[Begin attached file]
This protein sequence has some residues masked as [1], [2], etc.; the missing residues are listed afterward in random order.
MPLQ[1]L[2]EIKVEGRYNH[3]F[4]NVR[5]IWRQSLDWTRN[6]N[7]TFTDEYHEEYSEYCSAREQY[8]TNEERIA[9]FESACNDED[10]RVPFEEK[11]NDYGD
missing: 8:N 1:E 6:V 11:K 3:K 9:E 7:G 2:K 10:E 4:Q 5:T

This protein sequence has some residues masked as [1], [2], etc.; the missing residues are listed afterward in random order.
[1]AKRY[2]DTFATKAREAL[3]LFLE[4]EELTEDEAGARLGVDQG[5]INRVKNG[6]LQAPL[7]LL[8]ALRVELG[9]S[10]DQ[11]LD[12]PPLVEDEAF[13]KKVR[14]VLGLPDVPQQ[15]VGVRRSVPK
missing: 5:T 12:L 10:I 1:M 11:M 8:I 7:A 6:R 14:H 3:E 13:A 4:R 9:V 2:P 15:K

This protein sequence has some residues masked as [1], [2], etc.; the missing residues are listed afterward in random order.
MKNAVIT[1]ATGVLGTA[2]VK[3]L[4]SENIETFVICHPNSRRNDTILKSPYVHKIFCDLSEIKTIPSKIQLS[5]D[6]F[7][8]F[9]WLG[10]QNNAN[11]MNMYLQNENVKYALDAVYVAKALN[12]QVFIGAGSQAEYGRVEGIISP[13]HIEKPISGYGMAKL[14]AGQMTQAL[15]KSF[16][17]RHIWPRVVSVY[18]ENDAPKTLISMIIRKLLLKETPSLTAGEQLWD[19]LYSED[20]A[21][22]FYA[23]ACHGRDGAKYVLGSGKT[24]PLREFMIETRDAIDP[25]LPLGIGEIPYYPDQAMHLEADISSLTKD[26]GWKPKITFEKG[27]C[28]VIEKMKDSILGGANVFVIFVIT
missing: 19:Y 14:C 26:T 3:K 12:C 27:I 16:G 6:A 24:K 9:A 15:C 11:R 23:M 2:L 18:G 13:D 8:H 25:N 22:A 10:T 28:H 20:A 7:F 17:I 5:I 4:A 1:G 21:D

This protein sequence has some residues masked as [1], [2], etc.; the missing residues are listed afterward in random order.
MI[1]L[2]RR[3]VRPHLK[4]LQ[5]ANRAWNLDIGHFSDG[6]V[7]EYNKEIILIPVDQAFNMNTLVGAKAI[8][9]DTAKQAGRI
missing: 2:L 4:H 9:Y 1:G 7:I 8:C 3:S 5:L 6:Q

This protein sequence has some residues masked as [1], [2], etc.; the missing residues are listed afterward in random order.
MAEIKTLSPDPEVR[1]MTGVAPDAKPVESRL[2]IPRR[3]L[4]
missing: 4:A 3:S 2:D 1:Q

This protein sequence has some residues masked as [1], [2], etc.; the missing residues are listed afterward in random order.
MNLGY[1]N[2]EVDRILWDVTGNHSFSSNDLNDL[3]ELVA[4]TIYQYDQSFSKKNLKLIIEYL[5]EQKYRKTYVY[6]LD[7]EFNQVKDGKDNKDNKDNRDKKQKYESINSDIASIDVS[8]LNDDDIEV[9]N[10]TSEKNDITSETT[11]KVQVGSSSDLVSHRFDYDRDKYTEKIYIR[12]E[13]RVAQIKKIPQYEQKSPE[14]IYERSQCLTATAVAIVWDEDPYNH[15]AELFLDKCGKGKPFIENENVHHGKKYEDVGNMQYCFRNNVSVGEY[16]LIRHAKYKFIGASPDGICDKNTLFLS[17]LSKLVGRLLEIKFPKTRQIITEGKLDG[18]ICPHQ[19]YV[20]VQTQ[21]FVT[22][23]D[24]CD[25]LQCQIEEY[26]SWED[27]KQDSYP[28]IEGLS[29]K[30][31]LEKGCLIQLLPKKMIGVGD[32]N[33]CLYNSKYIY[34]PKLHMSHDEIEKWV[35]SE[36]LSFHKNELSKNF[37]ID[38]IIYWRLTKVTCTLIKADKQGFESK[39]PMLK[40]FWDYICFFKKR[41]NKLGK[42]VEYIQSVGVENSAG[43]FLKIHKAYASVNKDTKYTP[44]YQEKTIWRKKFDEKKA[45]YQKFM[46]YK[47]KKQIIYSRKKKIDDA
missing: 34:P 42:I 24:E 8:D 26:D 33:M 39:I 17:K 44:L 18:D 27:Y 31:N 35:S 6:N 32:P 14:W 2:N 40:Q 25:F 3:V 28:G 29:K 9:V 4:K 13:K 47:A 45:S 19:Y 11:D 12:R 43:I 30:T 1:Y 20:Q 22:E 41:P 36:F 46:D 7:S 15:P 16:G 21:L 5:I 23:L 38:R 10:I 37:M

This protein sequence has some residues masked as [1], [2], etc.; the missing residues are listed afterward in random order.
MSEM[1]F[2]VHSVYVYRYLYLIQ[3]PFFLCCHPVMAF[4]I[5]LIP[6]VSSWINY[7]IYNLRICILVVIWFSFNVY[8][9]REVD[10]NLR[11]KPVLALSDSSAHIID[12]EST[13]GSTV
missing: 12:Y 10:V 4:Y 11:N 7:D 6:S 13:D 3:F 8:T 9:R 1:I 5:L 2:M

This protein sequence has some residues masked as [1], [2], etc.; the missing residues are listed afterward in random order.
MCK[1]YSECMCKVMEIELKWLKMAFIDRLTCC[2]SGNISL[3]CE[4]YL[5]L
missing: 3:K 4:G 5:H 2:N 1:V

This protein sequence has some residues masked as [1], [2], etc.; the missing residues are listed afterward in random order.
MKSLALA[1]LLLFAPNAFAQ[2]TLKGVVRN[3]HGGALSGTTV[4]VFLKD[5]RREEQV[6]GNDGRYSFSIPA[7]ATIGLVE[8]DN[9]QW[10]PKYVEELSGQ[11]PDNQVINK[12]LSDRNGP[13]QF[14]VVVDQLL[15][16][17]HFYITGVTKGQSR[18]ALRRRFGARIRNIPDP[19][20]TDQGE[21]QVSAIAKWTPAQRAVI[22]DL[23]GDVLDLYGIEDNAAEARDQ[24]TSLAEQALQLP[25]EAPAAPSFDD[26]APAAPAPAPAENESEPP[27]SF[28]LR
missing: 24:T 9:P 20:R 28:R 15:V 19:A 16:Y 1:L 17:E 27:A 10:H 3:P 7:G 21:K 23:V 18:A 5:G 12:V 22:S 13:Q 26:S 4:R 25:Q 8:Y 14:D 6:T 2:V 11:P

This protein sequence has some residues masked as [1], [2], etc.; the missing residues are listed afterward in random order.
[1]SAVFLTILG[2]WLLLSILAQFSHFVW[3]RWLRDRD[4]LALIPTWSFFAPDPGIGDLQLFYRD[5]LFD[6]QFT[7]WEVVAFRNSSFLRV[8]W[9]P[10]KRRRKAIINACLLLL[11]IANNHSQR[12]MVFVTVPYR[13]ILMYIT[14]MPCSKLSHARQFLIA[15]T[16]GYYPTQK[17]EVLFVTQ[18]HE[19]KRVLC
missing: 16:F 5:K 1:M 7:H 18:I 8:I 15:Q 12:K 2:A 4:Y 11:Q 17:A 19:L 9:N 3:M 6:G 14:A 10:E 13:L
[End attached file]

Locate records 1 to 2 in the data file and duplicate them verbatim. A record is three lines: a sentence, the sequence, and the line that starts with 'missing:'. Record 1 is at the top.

This protein sequence has some residues masked as [1], [2], etc.; the missing residues are listed afterward in random order.
MPLQ[1]L[2]EIKVEGRYNH[3]F[4]NVR[5]IWRQSLDWTRN[6]N[7]TFTDEYHEEYSEYCSAREQY[8]TNEERIA[9]FESACNDED[10]RVPFEEK[11]NDYGD
missing: 8:N 1:E 6:V 11:K 3:K 9:E 7:G 2:K 10:E 4:Q 5:T

This protein sequence has some residues masked as [1], [2], etc.; the missing residues are listed afterward in random order.
[1]AKRY[2]DTFATKAREAL[3]LFLE[4]EELTEDEAGARLGVDQG[5]INRVKNG[6]LQAPL[7]LL[8]ALRVELG[9]S[10]DQ[11]LD[12]PPLVEDEAF[13]KKVR[14]VLGLPDVPQQ[15]VGVRRSVPK
missing: 5:T 12:L 10:I 1:M 11:M 8:I 7:A 6:R 14:H 3:E 13:A 4:R 9:V 2:P 15:K